Friday, May 14, 2010
Goodbye to 20 % of all lizards by 2080?
An interesting, but depressing study was published in Science this Friday. A research team lead by Barry Sinervo, and also including my colleagues Donald Miles (University of Ohio) and Jean Clobert (CNRS, France) have shown an alarming high rate of local population extinctions in Mexico over the last 35 years. Based on these observed real-time extinctions and biophysical modelling of lizard body temperatures in the field (based on experiments), they conclude that the rate of climate change and increasing temperatures are too high for the lizards to have time to adapt.
Lizards and other ectotherms are constrained in their foraging time in hot climates because they must avoid overheating. In particular, viviparous lizards suffer, since pregnant females are especially sensitive: they carry embryos in their bodies which easily die at high temperatures. It is therefore not surprising that most viviparous lizard populations are found at higher latitudes and altitudes, i. e. in colder climates. As temperatures increase dramatically in these environments, these viviparous lizards face a significantly higher extinction risk compared to oviparous lizards, largely because their foraging time becomes drastically reduced and they have to spend a larger part of the day in the shade, to avoid overheating.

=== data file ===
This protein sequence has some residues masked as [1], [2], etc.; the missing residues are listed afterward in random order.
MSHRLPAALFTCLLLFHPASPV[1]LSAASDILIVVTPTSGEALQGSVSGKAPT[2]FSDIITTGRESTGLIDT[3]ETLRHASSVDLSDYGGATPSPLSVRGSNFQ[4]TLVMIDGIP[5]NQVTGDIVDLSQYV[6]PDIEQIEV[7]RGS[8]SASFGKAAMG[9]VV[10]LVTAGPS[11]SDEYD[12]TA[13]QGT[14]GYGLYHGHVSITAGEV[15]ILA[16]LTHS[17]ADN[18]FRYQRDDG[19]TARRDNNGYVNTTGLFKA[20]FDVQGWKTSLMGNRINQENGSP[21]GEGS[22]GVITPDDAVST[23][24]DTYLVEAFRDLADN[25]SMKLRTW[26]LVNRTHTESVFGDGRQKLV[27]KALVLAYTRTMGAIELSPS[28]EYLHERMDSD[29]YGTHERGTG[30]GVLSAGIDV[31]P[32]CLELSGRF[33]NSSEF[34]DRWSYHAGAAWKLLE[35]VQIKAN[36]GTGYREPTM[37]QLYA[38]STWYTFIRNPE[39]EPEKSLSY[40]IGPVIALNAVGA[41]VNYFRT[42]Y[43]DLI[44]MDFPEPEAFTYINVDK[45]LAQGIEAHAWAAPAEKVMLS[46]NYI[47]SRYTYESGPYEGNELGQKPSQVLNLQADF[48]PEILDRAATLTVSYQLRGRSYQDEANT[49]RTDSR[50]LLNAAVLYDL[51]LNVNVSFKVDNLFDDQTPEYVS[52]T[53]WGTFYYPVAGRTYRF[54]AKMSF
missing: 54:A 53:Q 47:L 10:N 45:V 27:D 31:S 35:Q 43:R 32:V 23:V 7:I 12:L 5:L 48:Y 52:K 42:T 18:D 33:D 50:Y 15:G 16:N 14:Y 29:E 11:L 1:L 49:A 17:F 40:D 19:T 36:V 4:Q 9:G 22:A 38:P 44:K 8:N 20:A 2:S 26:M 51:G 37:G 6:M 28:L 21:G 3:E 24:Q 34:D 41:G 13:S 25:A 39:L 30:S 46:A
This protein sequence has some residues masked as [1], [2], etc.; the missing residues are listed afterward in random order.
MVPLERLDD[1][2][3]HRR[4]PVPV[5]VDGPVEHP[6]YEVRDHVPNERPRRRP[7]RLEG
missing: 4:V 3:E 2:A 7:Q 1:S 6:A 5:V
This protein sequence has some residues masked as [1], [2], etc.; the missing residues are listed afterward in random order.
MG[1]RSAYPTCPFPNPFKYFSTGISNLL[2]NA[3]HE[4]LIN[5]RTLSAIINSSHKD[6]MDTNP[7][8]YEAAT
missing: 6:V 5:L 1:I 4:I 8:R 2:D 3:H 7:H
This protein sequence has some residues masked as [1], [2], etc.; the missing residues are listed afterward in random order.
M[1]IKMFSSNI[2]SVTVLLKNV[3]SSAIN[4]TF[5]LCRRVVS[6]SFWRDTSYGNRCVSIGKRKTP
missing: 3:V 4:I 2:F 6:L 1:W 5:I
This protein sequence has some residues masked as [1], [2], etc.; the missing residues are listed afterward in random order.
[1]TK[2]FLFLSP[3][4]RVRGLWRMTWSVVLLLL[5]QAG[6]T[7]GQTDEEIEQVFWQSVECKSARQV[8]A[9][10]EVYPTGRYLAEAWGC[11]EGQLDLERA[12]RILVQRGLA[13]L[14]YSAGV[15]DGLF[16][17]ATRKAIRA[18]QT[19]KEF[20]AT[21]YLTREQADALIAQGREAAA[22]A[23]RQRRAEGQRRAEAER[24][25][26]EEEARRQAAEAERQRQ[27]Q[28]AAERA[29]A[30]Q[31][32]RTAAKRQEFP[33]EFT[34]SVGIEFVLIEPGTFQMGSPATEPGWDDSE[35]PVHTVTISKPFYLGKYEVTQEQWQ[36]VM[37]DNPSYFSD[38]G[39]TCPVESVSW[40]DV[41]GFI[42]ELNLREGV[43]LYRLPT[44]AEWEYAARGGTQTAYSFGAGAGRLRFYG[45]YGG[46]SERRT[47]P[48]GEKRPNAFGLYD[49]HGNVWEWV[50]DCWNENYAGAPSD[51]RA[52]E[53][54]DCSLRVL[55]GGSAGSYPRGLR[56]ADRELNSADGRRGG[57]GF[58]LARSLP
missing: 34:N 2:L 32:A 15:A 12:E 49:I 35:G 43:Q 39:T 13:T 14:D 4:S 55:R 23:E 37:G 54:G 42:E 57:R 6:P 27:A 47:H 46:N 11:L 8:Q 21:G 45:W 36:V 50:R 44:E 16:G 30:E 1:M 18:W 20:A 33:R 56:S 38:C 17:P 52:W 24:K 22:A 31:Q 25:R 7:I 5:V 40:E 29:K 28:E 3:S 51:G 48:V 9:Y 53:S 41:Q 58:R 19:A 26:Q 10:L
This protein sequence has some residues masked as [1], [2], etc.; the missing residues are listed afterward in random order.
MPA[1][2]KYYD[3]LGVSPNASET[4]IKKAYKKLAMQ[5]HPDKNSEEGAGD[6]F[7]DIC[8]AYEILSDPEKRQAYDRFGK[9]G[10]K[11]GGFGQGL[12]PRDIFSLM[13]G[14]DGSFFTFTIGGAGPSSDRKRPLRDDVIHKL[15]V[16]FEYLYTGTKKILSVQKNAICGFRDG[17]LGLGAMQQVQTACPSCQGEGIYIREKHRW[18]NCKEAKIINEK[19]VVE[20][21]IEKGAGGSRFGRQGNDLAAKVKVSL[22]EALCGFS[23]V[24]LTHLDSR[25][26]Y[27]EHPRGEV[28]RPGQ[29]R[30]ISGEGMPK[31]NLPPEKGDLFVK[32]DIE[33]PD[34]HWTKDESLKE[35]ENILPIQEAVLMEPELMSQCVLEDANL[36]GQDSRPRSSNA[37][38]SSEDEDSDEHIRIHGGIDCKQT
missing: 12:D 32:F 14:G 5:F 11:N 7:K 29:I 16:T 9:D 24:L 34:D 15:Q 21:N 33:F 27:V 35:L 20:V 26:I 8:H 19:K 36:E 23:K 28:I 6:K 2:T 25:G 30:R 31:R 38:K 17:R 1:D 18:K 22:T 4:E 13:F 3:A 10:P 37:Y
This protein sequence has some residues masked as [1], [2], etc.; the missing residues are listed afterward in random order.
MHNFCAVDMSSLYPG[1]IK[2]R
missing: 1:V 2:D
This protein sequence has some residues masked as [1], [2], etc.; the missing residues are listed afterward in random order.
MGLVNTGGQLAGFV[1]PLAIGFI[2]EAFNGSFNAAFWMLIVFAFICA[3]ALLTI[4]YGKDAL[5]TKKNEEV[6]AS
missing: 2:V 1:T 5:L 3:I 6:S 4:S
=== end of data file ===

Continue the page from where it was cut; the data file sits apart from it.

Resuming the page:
The research team estimate, conservatively, that about 20 % of all lizard species on Earth run a significant and serious risk of becoming extinct before 2080, unless the current global warming trend is reversed. This is rather alarming, as lizards is only one of several organismal groups that are likely to have passed the "extinction" threshold determined by anthroprogenic global warming. Other groups that have been discussed are amphibians.
Perhaps we are now entering the next (the sixth) massextinction, which will also drag humans away from this planet? Keep in mind that one of the most famous massextinctions about 251 milllion years ago (The Perman-Triassic massextinction event) killed between 70 and 96 % of all living species, and happened after a global temperature increase of about 6 degrees. Incidentally, a six-degree temperature increase is one of the scenarios outlined by UN:s intergovernmental panel IPCC in their most pessimistic scenario over the coming 100 years (although some climate scientists consider this a rather realistic scenario). If so, Homo sapiens might not have long time left on this planet.
You can read more about this lizard study here, and do not forget to watch the video, where Jean Clobert and Barry Sinervo discuss their findings.